Music Reviews
Just To Feel Anything

Emeralds Just To Feel Anything

(Editions Mego) Buy it from Insound Rating - 7/10

It’s a tricky business attempting to make sense of Emeralds’ musical output, and not just because there’s so much of it, thanks to the prolific activities of the band’s various members. There are a whole manner of contradictions implicit in their work, such as their striving to reach heavenly artistic peaks with an almost complete lack of ego, or their relying on digital technology to create modern pastorales, that they then title these delicately meandering works with fairly stark, even confrontational titles, and, most obviously, the fact that the relatively youthful group are devoted to using retro technology to capture an era from before they were born.

Although, despite such a complicated preamble, Just To Feel Anything, will be instantly familiar to those who have acquainted themselves with the group’s previous output, particularly their 2010 sort-of breakthrough, Does It Look Like I’m Here?. It’s the same thing, but as the truncated track lengths (and the fact that there are only seven of them in total), and the surprisingly hard beats (relatively speaking) of the opening track show, Emeralds have approached this latest work with a leaner, fiercer outlook.

That’s not to say that there aren’t new ideas here, or, to put it more accurately, new old ideas, as there are several attempts to recapture other past eras, such as the slightly brutalist disco of Adrenochrome and, perhaps more fancifully, in the combination of chiptune-alike synth arpeggios and rock-god guitar solos of Everything Is Inverted and the album's title track, they might well be hinting at the sound of a teenage boys’ bedroom sometime in the late 80s/early 90s (for full nostalgic effect, try huffing some Lynx deodorant and downing a bottle of 20/20 while listening… although perhaps not as such a combination is neither pleasant nor healthy).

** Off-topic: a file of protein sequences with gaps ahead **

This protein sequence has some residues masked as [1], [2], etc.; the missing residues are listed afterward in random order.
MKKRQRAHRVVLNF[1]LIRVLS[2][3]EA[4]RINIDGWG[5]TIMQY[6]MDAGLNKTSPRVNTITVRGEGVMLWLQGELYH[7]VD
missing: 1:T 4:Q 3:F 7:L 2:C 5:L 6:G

If all this seems like a fairly long-winded way of attempting to describe the now fairly old-hat genre of ambient electronica, then you’d be right. Sort of, as there’s a reason why contradictions are so integral to Emeralds’ appeal - when they attempt to do something a bit more direct, like the studied, soft rock guitar-work of Through & Through (you can practically picture the powerfully unsexy Eric Clapton-y look of intense concentration in its ‘serious’ musicianship) or the Lynchian soundscapes of The Loser Keeps America Clean, then they become a considerably less vital prospect. 

Rather neatly, all this talk about contradictions also allows for a nice segue into a discussion of Just To Feel Anything’s other shortcoming, as, while the album is undeniably a more polished, focused and tighter work than its predecessor, it is for that very reason also a little bit less satisfying. Arguably a large part of Does It Look Like I’m Here?’s appeal lay in its ambling sprawl, and Emeralds might have shot themselves in their collective foot by jettisoning this.

Otherwise though, there’s much to recommend Just To Feel Anything and while, as with all retro-leaning instrumental rock, the question of its exact purpose is perhaps a little hard to answer when the details come together, as in Adrenochrome’s shifting bass-line, or in how the title track gradually blossoms into life, such concerns are ultimately rendered entirely, wonderfully, redundant.